Melting glaciers throw up bodies of dead climbers on Mount Everest
More than 200 mountaineers have died on the peak since 1922, when the first climbers’ deaths on the Everest were recorded. Most bodies have remained buried under glaciers or snow, as per media reports.
With the melting of glaciers and snow due to high temperatures, Mount Everest expedition operators are finding more and more bodies of climbers on and around the world’s highest peak.
More than 200 mountaineers have died on the peak since 1922, when the first climbers’ deaths on the Everest were recorded. Most bodies have remained buried under glaciers or snow, CNN has reported.
“Due to climate change and global warming, snow and glaciers are melting fast, and bodies are being exposed and discovered by climbers,” said Ang Tshering Sherpa, former President of the Nepal Mountaineering Association.
“Since 2008, my company has brought down seven bodies, some dating back to a British expedition in the 1970s,” he said.
According to studies, glaciers in the Everest region are melting and thinning.
“It’s a serious issue. We are concerned about this as it’s getting worse,” said Sobit Kunwar, an official of the Nepal National Mountain Guides Association. “We are trying to spread information to have a coordinated way to deal with it,” he said.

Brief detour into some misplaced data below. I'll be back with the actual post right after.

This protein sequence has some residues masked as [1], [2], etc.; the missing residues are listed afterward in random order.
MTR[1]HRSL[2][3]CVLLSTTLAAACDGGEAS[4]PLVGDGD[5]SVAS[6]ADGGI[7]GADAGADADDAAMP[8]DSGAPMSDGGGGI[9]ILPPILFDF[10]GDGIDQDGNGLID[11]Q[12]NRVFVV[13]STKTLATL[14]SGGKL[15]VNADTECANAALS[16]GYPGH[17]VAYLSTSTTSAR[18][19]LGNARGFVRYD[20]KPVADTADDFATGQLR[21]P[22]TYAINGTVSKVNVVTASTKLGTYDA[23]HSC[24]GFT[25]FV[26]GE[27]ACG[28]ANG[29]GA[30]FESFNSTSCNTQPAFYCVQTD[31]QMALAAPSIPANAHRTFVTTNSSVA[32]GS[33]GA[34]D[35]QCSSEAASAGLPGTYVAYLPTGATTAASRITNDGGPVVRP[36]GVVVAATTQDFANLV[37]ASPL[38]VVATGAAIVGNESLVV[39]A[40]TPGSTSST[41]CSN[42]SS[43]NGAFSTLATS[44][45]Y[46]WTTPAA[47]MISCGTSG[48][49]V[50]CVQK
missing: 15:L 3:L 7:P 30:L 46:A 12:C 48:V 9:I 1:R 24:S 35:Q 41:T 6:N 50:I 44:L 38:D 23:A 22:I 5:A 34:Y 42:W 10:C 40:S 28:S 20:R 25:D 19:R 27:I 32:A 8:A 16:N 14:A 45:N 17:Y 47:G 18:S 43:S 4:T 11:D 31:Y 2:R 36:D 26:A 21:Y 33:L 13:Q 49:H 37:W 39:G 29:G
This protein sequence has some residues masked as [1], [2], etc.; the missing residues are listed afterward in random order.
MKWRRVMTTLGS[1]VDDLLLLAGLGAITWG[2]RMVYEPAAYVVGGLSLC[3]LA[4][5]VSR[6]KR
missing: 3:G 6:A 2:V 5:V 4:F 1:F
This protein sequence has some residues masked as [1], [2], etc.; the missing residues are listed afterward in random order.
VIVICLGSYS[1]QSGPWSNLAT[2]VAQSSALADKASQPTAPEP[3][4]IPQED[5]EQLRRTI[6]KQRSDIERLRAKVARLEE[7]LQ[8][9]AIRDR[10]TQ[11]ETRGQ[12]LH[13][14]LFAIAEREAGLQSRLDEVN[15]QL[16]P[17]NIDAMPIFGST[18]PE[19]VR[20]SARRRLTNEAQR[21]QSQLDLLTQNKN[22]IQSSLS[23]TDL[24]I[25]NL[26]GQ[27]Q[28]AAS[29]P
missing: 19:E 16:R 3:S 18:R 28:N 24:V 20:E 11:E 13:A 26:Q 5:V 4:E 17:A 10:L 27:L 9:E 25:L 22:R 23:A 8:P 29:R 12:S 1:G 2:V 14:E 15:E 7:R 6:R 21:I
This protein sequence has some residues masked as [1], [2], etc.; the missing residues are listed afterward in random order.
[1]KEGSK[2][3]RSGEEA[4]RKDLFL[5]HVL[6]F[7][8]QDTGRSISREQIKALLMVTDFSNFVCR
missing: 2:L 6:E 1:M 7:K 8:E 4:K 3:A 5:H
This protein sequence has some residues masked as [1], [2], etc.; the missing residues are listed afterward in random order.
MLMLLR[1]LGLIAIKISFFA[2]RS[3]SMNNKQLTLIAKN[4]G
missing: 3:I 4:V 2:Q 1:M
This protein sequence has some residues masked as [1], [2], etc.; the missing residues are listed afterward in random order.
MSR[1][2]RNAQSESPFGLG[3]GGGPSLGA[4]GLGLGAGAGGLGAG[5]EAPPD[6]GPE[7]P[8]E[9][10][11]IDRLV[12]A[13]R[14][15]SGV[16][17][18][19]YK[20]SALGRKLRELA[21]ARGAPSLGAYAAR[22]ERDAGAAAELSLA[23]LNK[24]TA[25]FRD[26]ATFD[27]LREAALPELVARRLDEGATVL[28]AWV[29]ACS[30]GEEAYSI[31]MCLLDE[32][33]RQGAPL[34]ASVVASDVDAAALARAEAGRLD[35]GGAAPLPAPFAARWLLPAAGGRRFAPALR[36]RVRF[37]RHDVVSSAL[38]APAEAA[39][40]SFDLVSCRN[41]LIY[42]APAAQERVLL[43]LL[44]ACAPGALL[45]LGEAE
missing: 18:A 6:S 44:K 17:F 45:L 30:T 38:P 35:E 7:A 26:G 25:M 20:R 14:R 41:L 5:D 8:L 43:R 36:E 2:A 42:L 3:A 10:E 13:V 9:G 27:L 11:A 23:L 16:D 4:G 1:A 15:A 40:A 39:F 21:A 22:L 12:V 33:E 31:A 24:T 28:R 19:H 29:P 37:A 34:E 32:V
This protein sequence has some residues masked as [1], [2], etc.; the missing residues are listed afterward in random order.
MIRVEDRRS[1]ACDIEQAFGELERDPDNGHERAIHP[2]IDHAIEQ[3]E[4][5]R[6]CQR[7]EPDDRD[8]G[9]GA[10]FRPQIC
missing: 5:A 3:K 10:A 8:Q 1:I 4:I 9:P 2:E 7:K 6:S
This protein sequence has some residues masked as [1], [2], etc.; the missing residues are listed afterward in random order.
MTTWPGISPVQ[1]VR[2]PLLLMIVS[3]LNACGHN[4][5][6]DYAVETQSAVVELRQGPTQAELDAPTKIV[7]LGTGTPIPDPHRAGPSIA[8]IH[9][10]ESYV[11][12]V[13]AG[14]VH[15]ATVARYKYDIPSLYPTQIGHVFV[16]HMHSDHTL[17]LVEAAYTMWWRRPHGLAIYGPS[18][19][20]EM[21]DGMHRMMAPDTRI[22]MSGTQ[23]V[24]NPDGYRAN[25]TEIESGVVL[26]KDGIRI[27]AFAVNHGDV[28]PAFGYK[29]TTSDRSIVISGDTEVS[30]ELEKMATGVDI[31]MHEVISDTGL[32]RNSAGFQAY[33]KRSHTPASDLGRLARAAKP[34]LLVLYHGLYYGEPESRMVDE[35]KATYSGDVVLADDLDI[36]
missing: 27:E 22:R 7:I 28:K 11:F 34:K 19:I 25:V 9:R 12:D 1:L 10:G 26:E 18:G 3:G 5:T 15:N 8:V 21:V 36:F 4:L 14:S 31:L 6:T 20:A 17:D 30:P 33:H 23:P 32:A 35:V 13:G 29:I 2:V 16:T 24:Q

The association’s Treasurer, Tenzeeng Sherpa, said climate change was affecting Nepal with glaciers, in parts, melting by a meter every year.
“We bring down most bodies. But for those that could not be brought down we pay ours respects by saying prayers and covering them with rocks or snow,” Sherpa said.
He lamented poor response of authorities in dealing with bodies found on the mountain. “We have not seen the government taking any responsibility,” he said.
Recovering and removing bodies from higher camps can be both dangerous and expensive.